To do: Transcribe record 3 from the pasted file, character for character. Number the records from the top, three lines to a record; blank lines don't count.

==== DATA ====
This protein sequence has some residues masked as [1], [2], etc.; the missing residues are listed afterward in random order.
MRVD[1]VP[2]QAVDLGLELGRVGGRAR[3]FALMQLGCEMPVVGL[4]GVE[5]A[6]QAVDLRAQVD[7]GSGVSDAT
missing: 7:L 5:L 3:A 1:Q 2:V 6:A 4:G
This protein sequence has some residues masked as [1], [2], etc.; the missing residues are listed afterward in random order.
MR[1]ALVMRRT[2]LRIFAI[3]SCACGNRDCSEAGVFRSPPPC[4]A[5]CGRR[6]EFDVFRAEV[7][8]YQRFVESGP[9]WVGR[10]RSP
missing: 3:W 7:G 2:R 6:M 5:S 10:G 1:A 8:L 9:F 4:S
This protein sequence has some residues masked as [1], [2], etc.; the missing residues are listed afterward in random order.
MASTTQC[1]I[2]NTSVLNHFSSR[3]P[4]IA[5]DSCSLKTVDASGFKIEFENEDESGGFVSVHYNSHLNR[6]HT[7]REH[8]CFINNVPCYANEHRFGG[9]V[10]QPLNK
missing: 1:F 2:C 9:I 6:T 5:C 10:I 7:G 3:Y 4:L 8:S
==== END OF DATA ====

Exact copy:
This protein sequence has some residues masked as [1], [2], etc.; the missing residues are listed afterward in random order.
MASTTQC[1]I[2]NTSVLNHFSSR[3]P[4]IA[5]DSCSLKTVDASGFKIEFENEDESGGFVSVHYNSHLNR[6]HT[7]REH[8]CFINNVPCYANEHRFGG[9]V[10]QPLNK
missing: 1:F 2:C 9:I 6:T 5:C 10:I 7:G 3:Y 4:L 8:S